Me Am Un-Bigot!

I swear, the more I listen to the opponents of the Ground Zero mosque, the more I think I’m reading old Superman comics. Because their talking points are taken straight out of Bizarro World (or Htrae).

“Hmm… me enemy is militant Islam. So me must do everything OPPOSITE of militant Islam! Me must do NOTHING that even seems little like what militant Islam do!”

Any day now, I expect them to start calling for women to have four husbands or something.

Think about it. Under Shariah law, non-Muslim faiths are very tightly controlled — when allowed at all. So, naturally, if we start tightly controlling or banning Islam in the United States, we’re acting just like them.

But that’s not what is happening. That’s not what has ever happened. And almost nobody is calling for that.

Yes, there are some idiots who are calling for the complete banning of Islam, the deportation of all Muslims, and the tearing down of all mosques. But they are few and far between.

No, the vast majority of the anti-Ground-Zero mosque opponents are simply saying “no” to one particular mosque, in one particular place. There is no big movement to shut down the already existing hundred or so mosques in New York City.

The message being sent is simple — perhaps too simple for the political “sophisticates” who are cheering on this mosque. “Not there. Almost anywhere else, but not there.”

And what is prompting that message? Speaking for myself, it is for a multitude of reasons.

1) The building was one of many damaged in the 9/11 attacks, carried out in the name of the god in whom this mosque is being built. The presence of a site consecrated to Allah so close to where thousands of innocents were killed in the name of Allah is grossly offensive.

2) The mosque is being backed by a group that chose to call itself “the Cordoba Project” in honor of the former Grand Mosque of Cordoba. That mosque was built on the site of a former Christian church, and is one of many times Islam deliberately chose to build a mosque atop a site holy to another, subjugated faith. The Hagia Sophia. The Al Aqsa Mosque. The Tomb of the Patriarchs. Mecca itself was conquered and forcibly converted from pagans.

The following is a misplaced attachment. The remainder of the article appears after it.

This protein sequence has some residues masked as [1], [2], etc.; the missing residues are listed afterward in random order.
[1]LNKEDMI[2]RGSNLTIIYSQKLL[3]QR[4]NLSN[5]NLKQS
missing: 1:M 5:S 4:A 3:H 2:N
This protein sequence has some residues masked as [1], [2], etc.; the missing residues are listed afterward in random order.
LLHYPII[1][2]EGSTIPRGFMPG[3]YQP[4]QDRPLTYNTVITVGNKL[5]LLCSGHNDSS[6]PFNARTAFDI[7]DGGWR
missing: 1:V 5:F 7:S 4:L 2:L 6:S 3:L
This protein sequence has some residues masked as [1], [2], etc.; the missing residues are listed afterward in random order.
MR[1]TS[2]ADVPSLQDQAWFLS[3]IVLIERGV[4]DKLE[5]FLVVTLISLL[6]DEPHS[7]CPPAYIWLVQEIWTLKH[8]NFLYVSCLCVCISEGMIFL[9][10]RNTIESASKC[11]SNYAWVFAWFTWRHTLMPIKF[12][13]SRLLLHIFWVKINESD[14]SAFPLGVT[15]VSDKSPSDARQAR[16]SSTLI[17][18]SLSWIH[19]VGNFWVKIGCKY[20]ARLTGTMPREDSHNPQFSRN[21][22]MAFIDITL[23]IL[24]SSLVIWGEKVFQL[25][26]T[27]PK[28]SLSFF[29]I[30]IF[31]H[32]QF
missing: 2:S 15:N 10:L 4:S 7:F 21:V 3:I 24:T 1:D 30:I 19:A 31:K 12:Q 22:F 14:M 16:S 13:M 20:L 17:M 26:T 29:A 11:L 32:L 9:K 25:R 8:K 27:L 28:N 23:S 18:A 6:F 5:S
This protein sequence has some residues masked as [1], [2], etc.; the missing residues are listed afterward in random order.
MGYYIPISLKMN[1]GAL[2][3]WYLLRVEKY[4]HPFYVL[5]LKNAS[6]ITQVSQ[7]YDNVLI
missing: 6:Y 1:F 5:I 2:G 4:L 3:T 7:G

America, being a secular nation, doesn’t have specifically “holy” places. But we hold great reverence for places where large numbers of Americans died. The USS Arizona, in Pearl Harbor. Gettysburg. The former Murrah Federal Building in Oklahoma City.

And the sites of the 9/11 attacks.

Those are our “sacred places.” Those are our “hallowed grounds.” We use religious and spiritual language to describe them not out of a sense of piety, but because it offers the best way of expressing the emotional and sentimental power they hold over us.

And when these concerns and feelings and beliefs are brought up to the mosque backers, we are insulted and denigrated and dismissed. When we use the language that we have been told that is the appropriate means of communication and ask for “respect” and “tolerance” and “acceptance” and “understanding” in this area, we are dismissed as bigots — or worse.

Worse? Yes. The answers given are not even related to the questions we asked.

“Why must you build it there, of all places!”

“Because it is our Constitutional right, and you can’t stop us!”

“Why did you name it after the Cordoba mosque?”

“Because it is our Constitutional right, and you can’t stop us!”

“Why must you open it on September 11, 2011, the tenth anniversary of the attack?”

“Because it is our Constitutional right, and you can’t stop us!”

“Why won’t you show any respect for those who lost so many loved ones on that terrible day, killed in the name of Allah?”

“Because it is our Constitutional right, and you can’t stop us!”

“Why won’t you even consider building it somewhere else, especially when we say we will help you find another place and help you build it?”

“Because it is our Constitutional right, and you can’t stop us!”

As I’ve said before, should the mosque be built on that site, and open on that date, I and many others will accept it. We understand and value and appreciate the Constitution.

But we shall not accept it quietly. We will protest it every step of the way. We will speak out and denounce it and make as many people as we can fully aware of the full message it conveys. We will not forget that those who are demanding “respect” and “tolerance” and “acceptance” and “understanding” have repeatedly proven that they have absolutely zero interest or inclination in demonstrating those traits themselves. And we will not let that selfish, one-sided nature of the mosque builders go unmentioned or unforgotten.


“Because it is our Constitutional right, and you can’t stop us!”

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